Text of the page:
This is a newly-described epilepsy starting in very early childhood. It is also called:
- migrating partial seizures of infancy
- malignant migrating partial seizures in infancy.
It seems to be a very rare type of epilepsy.
Most children start having seizures in the first few weeks of life. All children will start having seizures by six months of age.
Different things happen in the seizures.
- The eyes may turn or deviate to the left or to the right.
- There may be some stiffness of the body, arms or legs (either affecting one side of the body or both sides of the body).
- The face may become very flushed (very red) and there is often a lot of drooling (salivation).
- There may be lots of tears in the eyes (but the child does not always appear upset).
- There may be chewing or some very brief cycling movements of the arms or legs.
All of these seizures are called partial seizures. Sometimes these seizures may then progress into secondarily generalised seizures – and these are called tonic-clonic seizures. This more commonly affects older children (aged two years and above).
The seizures may occur only infrequently (now and then) in the first few weeks after the epilepsy starts. However, very rapidly, the seizures increase in frequency to the point where they may occur 10, 20 or even 50 (or more) times a day, every day.
When the seizures start in infancy they usually last only 30 seconds or up to one minute. In older children the seizures may last many minutes.
No cause has been found to explain this type of epilepsy. All tests, including brain scans, blood and urine tests, skin and muscle biopsies and genetic tests are usually normal. It is not due to any ‘birth injury’ and it does not seem to run in families.
It is possible that a child’s development may show some progress if the seizures can be controlled for a number of months. However, this is very rare. Even if some development does occur, the child’s developmental will not ‘catch up’. They will still have learning difficulties. The learning difficulties are usually severe.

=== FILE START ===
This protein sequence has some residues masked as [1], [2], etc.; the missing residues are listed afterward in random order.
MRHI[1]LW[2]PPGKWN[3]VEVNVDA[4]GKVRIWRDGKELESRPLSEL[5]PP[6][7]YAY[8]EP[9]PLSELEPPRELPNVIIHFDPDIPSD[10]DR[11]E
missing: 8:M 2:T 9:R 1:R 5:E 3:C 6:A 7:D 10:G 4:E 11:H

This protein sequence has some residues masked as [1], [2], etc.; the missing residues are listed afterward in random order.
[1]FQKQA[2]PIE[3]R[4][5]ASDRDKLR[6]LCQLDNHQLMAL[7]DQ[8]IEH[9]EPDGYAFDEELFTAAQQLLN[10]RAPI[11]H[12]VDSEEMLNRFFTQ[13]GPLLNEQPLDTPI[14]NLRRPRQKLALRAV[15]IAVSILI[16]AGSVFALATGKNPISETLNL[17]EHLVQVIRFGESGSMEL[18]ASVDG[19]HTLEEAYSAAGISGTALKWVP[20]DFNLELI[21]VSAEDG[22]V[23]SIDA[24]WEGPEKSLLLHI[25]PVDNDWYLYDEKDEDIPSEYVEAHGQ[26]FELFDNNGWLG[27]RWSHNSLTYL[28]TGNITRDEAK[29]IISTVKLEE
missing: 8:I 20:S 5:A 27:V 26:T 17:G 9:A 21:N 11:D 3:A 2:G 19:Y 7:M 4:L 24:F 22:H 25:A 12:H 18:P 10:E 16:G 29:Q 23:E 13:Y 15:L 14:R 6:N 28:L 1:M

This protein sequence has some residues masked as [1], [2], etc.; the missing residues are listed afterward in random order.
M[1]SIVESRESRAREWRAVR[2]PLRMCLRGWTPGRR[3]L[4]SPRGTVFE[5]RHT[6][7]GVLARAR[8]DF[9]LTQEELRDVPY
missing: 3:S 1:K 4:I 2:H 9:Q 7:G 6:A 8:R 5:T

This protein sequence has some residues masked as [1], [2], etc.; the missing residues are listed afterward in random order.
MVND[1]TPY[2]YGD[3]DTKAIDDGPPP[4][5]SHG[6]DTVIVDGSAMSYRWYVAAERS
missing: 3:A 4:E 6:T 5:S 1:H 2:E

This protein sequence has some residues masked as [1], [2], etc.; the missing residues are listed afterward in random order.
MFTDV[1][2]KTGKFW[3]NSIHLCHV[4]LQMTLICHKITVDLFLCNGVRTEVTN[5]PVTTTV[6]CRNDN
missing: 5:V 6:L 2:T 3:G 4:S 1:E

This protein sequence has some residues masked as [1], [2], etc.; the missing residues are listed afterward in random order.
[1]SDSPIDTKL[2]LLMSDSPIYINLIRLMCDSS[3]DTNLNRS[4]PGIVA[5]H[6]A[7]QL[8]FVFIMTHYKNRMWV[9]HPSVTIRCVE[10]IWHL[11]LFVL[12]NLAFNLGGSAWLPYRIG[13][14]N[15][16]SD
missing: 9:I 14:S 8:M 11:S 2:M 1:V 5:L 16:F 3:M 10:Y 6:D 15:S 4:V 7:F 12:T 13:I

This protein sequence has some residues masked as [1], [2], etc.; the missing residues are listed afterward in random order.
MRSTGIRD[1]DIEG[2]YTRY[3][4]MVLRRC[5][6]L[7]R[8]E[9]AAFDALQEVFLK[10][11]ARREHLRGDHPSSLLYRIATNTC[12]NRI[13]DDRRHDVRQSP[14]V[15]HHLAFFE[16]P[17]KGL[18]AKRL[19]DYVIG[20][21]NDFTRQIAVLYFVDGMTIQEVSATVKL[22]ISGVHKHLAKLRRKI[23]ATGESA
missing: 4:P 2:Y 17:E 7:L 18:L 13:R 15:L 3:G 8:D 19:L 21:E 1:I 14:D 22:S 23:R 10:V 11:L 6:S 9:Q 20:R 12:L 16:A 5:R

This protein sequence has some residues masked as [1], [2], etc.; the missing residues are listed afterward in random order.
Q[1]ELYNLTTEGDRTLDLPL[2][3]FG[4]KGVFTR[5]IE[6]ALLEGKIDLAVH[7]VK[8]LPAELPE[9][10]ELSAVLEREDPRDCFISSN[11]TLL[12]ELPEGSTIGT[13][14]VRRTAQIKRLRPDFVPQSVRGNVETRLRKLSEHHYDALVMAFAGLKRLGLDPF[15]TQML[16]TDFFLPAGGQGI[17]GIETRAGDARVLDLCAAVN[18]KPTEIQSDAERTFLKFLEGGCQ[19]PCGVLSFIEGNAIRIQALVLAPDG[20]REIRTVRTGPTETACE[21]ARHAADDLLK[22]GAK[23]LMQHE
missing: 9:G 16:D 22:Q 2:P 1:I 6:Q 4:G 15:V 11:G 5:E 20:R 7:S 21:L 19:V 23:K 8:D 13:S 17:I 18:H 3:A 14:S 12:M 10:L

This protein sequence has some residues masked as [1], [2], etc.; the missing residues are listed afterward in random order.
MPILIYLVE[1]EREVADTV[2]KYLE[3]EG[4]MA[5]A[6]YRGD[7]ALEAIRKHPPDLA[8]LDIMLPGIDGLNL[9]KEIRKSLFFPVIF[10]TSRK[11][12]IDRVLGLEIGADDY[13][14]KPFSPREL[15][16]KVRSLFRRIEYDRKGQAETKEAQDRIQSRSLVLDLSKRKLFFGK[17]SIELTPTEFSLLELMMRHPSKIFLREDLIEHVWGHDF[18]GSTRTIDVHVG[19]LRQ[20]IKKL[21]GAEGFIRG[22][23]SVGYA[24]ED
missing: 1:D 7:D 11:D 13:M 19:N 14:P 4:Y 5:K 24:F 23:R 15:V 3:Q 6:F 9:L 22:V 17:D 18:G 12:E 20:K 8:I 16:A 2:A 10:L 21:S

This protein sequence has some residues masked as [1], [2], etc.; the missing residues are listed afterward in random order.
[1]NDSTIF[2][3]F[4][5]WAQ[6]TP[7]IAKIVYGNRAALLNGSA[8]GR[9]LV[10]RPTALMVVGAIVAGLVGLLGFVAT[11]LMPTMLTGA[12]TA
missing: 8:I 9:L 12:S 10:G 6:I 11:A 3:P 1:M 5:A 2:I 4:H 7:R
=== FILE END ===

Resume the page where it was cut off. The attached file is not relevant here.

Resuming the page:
The diagnosis is made by taking a very careful account of the seizures, especially at what age the seizures started and descriptions of the seizures.
The EEG may be very helpful, especially if the child has seizures during the EEG. This will show that the seizures come from different parts of the brain. This is why it is called ‘migrating’ partial epilepsy of infancy (as the seizures ‘migrate’ or move from one part of the brain to another).
It is unlikely that any anti-epileptic medication will ever control the seizures. Sometimes a medication called stiripentol may be helpful but only for a brief period.
Other treatments have also been used but with very little success. These have included the ketogenic diet, steroids (prednisolone) and intravenous immunoglobulins.
It is possible that the very oldest anti-epileptic drug bromide may control some of the seizures in some children. However, bromide may cause unpleasant side effects and must therefore be used very carefully.
The prognosis or outcome is usually very poor. This is because the seizures never come under control for more than a few days or a week at a time. Sometimes they are never controlled. This means that they continue to happen every day.
In addition, most children show very little developmental progress. No child with this condition has ever shown a completely normal development.
Contact a Family, 209-211 City Road, London, EC1V 1JN, telephone 0808 808 3555, www.cafamily.org.uk
Because this page is written by an epilepsy healthcare professional and not by Epilepsy Action, it falls outside the requirements of the Information Standard.
Epilepsy Action is indebted to Dr Richard Appleton, a Consultant Paediatric Neurologist who specialises in children’s epilepsy, and to Dr Rachel Kneen, Consultant Paediatric Neurologist and Dr Stewart Macleod, Specialist Registrar in paediatric neurology, at Alder Hey at Alder Hey Children’s Hospital, Liverpool, who have kindly prepared the information on this page.